In December, days after taking office, Calderon opened a bloody pathway for U.S. intervention through the Merida Initiative, a $400 billion military security agreement to fight narcotic producers. In the first six months of his presidency, cartels executed an average of eight people each day.

The "war on drugs" has resulted in the deaths of over 50,000 people, the disappearance of over 100,000 Mexicans and the displacement of over 700,000 peasants in five years. Mexico's displaced, who ambulate in absolute poverty before either becoming the fodder of war or joining organized crime, cause a major economic strain on the country–i.e., they are a nuisance. Although crime runs at each level of society, with different levels of acceptability at different income levels, in Mexico, police and military forces are responsible or directly tied to the majority of the everyday violations of human rights reported.

The casualties and targets of Mexico's intensifying conflict are, by a grossly disproportionate margin, the poor, peasants, indigenous people, women, migrants and disaffected urban populations. There is little tolerance for a free press, and it has taken the title as the country with the greatest journalists murdered, surpassing countries such as Colombia and Iraq.

Left commentators agree that labor and energy reforms are planned, and the PRI and PAN candidates have already announced they seek privatization of Pemex, the parastatal oil company. In 2008, escalating issues with Luz y Fuerza, the electrical worker's union, led to the nepotistic privatization of electricity, and the firing of 44,000 workers. The PRI created national workers union, which has always excluded peasants from representation, is also quavering and in need of dismantling.

The national education workers' union, SNTE, notoriously corrupt and drenched in controversy, has a history of manipulating elections. In 2006, its PAN-affiliated president, Elba Gordillo used her position to influence the highest levels of the electoral commission, IFE, causing the replacement of poll workers in 22,000 sites across the country just before that year's election.

The July elections will determine more than the course of the pressing demand for energy, fiscal and labor reforms in Mexico–they will either lead to an increase in the repression of social forces calling for justice and feed the military- and prison-industrial complex, or set a path towards economic redistribution and justice for the poor, who join organized crime largely because they find no prospects in Mexico's current subservient position in the international division of labor.

The demands of the Washington consensus and international institutions led to rising income inequality and low growth since the 1970s, which slowly caused the PRI's eventual collapse under Ernesto Zedillo (December 1994-2000).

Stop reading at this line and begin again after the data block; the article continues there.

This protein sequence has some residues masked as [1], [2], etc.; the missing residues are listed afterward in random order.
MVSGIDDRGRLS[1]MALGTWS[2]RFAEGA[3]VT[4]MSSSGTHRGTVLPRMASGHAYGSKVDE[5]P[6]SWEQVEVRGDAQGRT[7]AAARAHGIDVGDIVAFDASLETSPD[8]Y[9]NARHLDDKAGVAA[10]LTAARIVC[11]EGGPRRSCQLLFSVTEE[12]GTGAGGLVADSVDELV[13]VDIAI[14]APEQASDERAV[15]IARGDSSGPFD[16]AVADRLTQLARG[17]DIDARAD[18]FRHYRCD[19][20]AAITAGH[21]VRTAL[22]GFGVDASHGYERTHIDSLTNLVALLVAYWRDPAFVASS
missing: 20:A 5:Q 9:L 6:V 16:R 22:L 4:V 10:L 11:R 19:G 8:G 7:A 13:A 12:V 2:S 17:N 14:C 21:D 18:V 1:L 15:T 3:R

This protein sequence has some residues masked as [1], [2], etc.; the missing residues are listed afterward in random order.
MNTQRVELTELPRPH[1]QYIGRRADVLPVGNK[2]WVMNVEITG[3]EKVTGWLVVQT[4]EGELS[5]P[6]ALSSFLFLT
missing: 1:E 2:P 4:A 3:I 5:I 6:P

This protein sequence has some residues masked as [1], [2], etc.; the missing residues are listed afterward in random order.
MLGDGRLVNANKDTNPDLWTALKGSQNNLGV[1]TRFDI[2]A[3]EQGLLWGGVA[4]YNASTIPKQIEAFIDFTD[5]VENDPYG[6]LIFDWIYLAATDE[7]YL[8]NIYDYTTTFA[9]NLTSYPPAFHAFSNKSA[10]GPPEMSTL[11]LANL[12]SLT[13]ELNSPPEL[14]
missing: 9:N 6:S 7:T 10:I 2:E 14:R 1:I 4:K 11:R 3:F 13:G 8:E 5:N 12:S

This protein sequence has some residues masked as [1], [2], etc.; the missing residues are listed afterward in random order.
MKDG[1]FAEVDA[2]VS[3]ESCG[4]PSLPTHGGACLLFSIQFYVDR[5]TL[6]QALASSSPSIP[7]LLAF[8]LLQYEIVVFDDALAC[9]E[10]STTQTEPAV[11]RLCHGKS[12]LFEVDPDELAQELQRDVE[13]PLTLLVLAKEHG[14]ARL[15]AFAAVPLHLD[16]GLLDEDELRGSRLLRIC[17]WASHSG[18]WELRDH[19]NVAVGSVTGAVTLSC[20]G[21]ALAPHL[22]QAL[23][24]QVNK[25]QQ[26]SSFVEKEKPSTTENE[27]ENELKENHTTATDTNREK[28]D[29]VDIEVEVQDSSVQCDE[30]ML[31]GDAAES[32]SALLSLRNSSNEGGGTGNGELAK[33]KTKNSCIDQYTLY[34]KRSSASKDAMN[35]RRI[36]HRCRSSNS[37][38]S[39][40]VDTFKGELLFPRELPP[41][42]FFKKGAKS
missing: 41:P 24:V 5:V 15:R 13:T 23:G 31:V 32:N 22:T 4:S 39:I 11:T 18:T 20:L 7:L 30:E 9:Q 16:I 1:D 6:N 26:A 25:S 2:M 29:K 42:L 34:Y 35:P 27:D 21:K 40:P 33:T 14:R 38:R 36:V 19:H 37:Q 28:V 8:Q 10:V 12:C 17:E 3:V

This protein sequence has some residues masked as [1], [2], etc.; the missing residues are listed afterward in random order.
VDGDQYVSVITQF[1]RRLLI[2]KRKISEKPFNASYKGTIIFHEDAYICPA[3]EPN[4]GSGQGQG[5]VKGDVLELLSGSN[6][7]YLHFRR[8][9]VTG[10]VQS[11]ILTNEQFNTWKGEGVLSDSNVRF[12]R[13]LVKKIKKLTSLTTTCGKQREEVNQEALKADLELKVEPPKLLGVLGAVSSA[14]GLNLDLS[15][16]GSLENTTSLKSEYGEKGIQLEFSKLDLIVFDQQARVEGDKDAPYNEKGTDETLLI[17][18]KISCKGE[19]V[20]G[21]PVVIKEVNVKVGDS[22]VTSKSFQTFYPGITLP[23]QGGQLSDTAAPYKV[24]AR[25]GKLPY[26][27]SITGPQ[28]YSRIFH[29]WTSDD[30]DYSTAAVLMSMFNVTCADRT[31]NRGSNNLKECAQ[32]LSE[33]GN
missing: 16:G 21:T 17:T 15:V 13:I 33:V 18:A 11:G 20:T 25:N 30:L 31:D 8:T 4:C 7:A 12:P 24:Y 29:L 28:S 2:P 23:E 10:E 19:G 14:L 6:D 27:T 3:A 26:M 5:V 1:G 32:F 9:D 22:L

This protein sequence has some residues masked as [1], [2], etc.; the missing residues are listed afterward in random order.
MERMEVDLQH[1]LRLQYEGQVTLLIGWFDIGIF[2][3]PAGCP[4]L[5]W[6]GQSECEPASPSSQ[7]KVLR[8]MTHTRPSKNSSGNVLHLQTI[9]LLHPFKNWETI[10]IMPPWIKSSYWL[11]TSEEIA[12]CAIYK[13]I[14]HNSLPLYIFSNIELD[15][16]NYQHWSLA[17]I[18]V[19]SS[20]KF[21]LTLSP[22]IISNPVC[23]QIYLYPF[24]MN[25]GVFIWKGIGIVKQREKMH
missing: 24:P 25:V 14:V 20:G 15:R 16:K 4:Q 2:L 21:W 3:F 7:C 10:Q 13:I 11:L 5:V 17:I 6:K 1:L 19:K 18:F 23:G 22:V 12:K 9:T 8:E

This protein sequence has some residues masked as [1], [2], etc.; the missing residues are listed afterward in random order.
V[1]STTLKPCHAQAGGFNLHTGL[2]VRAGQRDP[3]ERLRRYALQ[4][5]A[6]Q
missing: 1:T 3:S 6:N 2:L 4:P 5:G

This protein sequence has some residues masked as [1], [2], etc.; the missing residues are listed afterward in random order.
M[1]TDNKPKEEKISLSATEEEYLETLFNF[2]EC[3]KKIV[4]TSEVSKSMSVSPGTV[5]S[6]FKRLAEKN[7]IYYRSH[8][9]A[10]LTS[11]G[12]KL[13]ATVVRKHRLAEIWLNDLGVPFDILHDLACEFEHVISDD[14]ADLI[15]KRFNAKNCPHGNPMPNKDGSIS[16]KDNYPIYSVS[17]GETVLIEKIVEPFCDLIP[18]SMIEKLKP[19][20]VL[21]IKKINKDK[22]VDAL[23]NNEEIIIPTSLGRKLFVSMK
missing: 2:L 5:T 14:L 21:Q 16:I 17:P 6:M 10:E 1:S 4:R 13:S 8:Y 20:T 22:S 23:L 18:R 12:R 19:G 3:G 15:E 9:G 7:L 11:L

Zedillo was the selected PRI candidate after the party's original nominee, Luis Donaldo Colosio, was assassinated on March 23, 1994. His presidency sponsored multiple military massacres of organized indigenous land-defense communities, such as in Aguas Blancas and Acteal, as well as the signing of NAFTA. He also oversaw the privatization of key Mexican ports, airports, railroads, natural gas distribution systems and more.

A current Yale economist, Zedillo also serves on the board of directors of CitiGroup, Procter & Gamble, and Electronic Data Systems; he is a part of Coca-Cola's international advisory consort and a director of Union Pacific, to which some of Mexico's railroads were privatized during his presidency.

The PRI was replaced by PAN, which has followed an even more neoliberal course since it took over the presidency in 2000 under Vicente Fox, Coca-Cola's chief executive in Latin America. Fox was not the first non-PRI candidate who won the presidential elections, but–as the ruling class saw its one-party capitalist system grow unsustainable–he became the first allowed to assume the role. His victory was cheered as the great "democratic transition" for Mexico.

Under him, peasants in San Salvador Atenco resisted big business, bureaucracy and military forces, and stopped the expropriation of their lands–for which they would be "repaid" at less than $2 per square meter–for the $2.5 billion construction of a new international airport in 2003. At the time, President Fox deflected criticisms by stating that these rural workers had "won the lottery" with the government's repayment offer.

Further suggestive of the class structure in Mexico, current leading presidential contender Peña Nieto's new wife–a well known Mexican actress–tweeted: "Like, I think if Indians want to improve their conditions, they should get to work and stop being lazy or violent, like in Atenco."